Sunday, 24 July 2016

Diff in Conversion ctr and explicit ctr

Diff in Conversion ctr and explicit ctr, explain with examples:

Before going to know about the difference between the implicit and explicit convertions we need to have a little bit knowledge on casting


Casting means converting form one data type to another. We have two types of castings
·        Implicit casting
·        Explicit casting

Implicit casting

The Implicit casting doesn't require any casting operator. This casting is normally used when converting data from smaller integral types to larger or derived types to the base type.

int iVal = 100;
double dVal = iVal;

Explicit casting: 
Coming to Explicit casting to convert from base type to derived type we can go for Explicit casting. See the below simple example
Double dVal = 29.00;
int iVal = (double)dVal; 
You can't overload on explicitness, but you can provide an explicit converting constructor and implicit conversion operator:
template struct st_Ctr_test {
   st_Ctr_test() {}
   template explicit st_Ctr_test(const st_Ctr_test &) { std::cout << "explicit\n"; }
   template operator st_Ctr_test() { return st_Ctr_test(this); }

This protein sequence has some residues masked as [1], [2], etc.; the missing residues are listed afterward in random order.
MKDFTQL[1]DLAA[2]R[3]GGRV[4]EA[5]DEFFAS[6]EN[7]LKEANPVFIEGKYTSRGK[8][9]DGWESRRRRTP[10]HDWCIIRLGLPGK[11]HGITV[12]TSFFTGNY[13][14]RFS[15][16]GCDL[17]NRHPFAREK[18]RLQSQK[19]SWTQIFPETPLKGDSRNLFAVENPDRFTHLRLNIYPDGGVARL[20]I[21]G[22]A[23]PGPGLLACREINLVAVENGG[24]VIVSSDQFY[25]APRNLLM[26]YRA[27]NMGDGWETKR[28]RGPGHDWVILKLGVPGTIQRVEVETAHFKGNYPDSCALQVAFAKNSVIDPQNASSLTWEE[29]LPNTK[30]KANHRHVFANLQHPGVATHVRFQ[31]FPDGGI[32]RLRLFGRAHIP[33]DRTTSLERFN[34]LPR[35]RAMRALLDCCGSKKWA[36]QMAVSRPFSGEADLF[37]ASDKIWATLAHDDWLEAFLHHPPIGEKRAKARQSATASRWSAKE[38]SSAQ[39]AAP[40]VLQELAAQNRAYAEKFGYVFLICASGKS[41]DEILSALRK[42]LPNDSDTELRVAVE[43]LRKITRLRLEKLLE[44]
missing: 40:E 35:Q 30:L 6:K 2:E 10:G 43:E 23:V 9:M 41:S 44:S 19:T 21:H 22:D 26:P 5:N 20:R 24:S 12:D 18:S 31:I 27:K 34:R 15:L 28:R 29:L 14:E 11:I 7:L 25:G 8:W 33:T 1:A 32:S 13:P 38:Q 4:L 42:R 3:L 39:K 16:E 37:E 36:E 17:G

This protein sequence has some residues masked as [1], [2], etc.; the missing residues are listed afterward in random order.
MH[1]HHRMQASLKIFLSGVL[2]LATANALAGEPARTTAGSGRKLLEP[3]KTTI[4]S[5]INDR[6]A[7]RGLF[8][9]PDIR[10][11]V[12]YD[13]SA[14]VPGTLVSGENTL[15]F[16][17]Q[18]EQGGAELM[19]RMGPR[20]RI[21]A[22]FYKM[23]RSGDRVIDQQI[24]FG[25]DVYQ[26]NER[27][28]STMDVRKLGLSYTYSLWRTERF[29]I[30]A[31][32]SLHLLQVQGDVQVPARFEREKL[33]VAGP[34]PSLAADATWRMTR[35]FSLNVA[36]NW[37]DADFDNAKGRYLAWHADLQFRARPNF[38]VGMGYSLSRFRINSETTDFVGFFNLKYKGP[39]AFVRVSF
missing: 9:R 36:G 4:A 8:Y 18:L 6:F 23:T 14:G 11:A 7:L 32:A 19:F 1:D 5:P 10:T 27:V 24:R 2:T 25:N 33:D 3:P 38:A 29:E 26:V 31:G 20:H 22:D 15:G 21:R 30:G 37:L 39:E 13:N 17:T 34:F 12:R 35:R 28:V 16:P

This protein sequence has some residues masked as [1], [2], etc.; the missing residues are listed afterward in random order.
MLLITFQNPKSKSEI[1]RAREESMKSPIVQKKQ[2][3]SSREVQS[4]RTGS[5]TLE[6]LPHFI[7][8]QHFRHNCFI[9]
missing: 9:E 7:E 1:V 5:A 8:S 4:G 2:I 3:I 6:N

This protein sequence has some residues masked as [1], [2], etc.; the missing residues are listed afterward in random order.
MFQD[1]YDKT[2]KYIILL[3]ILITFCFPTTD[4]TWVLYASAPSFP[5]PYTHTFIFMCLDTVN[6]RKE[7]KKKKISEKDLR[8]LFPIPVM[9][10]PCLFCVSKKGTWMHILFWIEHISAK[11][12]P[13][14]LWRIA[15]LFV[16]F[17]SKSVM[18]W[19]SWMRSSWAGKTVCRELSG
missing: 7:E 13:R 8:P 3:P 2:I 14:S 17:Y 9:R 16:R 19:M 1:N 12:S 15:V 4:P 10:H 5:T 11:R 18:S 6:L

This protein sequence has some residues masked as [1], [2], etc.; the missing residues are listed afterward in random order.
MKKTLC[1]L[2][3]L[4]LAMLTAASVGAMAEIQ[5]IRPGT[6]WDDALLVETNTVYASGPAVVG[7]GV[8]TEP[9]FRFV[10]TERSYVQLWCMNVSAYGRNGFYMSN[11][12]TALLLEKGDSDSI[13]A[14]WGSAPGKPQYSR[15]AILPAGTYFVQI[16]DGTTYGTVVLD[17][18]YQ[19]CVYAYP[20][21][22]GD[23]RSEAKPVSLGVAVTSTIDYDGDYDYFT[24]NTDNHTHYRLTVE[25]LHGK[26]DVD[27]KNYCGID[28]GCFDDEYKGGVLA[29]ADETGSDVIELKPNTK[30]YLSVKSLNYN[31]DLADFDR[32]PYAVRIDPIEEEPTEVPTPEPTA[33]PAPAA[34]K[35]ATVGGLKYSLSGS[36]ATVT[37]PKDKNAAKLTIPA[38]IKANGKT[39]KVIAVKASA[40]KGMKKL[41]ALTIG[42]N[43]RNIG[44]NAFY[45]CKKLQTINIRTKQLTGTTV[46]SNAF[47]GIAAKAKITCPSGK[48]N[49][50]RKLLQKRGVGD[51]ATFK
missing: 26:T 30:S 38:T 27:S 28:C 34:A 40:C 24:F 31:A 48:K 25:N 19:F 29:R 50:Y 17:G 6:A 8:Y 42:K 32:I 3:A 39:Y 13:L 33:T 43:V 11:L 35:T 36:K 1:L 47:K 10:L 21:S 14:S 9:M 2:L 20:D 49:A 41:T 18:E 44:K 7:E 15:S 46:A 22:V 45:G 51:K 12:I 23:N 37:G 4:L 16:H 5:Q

template friend struct st_Ctr_test;
   template st_Ctr_test(const st_Ctr_test *) { std::cout << "implicit\n"; }

int main () {
   st_Ctr_test st_SD;
   st_Ctr_test si1(st_SD);
   st_Ctr_test si2 = st_SD;
The output of the above program is:

The explicit converting constructor is preferred to the implicit conversion operator because in the latter case there is an additional call to the copy constructor.
Problems with the implicit conversion:
By default when you create a user-defined conversion, the compiler can use it to perform implicit conversions. This may lead to get some unexpected results which you do not want really.
A simple daily routine problem safe bool, to avoid this problem we can use explicit keword.
 The explicit keyword tells the compiler that the specified conversion can't be used to perform implicit conversions.  

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